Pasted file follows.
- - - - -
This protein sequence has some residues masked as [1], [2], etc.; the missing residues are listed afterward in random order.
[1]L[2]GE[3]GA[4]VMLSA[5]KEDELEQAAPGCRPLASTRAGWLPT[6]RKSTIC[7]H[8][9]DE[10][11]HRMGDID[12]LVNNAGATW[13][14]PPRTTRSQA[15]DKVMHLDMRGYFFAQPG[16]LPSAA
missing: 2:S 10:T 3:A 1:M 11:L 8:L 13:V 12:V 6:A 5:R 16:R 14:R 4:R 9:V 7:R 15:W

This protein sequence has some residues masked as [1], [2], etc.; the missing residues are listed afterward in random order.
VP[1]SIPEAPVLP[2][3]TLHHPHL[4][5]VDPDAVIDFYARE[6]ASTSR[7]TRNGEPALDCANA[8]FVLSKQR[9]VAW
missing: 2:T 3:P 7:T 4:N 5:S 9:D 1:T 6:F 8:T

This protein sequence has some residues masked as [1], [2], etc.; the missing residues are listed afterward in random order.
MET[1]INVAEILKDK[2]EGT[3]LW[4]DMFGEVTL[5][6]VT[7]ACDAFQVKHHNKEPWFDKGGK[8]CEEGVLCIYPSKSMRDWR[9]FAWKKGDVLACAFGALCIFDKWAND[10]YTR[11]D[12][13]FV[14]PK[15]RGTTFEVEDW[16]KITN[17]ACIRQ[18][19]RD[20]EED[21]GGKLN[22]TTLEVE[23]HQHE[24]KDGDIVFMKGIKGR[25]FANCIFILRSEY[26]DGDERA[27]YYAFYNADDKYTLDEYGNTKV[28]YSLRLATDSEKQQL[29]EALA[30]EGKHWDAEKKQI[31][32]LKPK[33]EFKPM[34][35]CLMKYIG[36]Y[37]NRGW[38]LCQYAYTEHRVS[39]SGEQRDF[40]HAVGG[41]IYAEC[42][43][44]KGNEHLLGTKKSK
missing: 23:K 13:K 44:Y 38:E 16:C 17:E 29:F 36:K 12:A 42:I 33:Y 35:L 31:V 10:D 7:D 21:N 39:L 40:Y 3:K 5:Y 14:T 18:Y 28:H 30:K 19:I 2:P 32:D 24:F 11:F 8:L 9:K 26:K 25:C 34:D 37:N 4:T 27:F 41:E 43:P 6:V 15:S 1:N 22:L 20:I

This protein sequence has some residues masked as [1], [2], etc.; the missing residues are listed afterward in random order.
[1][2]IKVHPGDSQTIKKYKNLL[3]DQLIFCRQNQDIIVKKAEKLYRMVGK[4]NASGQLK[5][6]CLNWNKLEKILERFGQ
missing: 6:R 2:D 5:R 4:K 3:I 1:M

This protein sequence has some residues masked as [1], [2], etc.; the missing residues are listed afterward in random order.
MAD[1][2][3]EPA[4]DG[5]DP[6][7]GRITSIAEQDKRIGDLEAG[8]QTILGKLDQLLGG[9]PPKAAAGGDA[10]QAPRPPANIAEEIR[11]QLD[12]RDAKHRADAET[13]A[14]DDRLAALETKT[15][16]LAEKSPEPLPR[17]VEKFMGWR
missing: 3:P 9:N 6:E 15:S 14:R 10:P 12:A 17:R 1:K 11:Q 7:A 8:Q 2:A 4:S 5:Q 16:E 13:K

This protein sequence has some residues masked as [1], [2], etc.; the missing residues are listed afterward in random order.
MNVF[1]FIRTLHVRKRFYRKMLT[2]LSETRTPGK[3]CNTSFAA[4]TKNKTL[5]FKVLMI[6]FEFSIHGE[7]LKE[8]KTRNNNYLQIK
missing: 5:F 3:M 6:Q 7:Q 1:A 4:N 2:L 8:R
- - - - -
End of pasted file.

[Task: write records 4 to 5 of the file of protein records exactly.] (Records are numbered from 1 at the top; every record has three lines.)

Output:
This protein sequence has some residues masked as [1], [2], etc.; the missing residues are listed afterward in random order.
[1][2]IKVHPGDSQTIKKYKNLL[3]DQLIFCRQNQDIIVKKAEKLYRMVGK[4]NASGQLK[5][6]CLNWNKLEKILERFGQ
missing: 6:R 2:D 5:R 4:K 3:I 1:M

This protein sequence has some residues masked as [1], [2], etc.; the missing residues are listed afterward in random order.
MAD[1][2][3]EPA[4]DG[5]DP[6][7]GRITSIAEQDKRIGDLEAG[8]QTILGKLDQLLGG[9]PPKAAAGGDA[10]QAPRPPANIAEEIR[11]QLD[12]RDAKHRADAET[13]A[14]DDRLAALETKT[15][16]LAEKSPEPLPR[17]VEKFMGWR
missing: 3:P 9:N 6:E 15:S 14:R 10:P 12:A 17:R 1:K 11:Q 7:A 8:Q 2:A 4:S 5:Q 16:E 13:K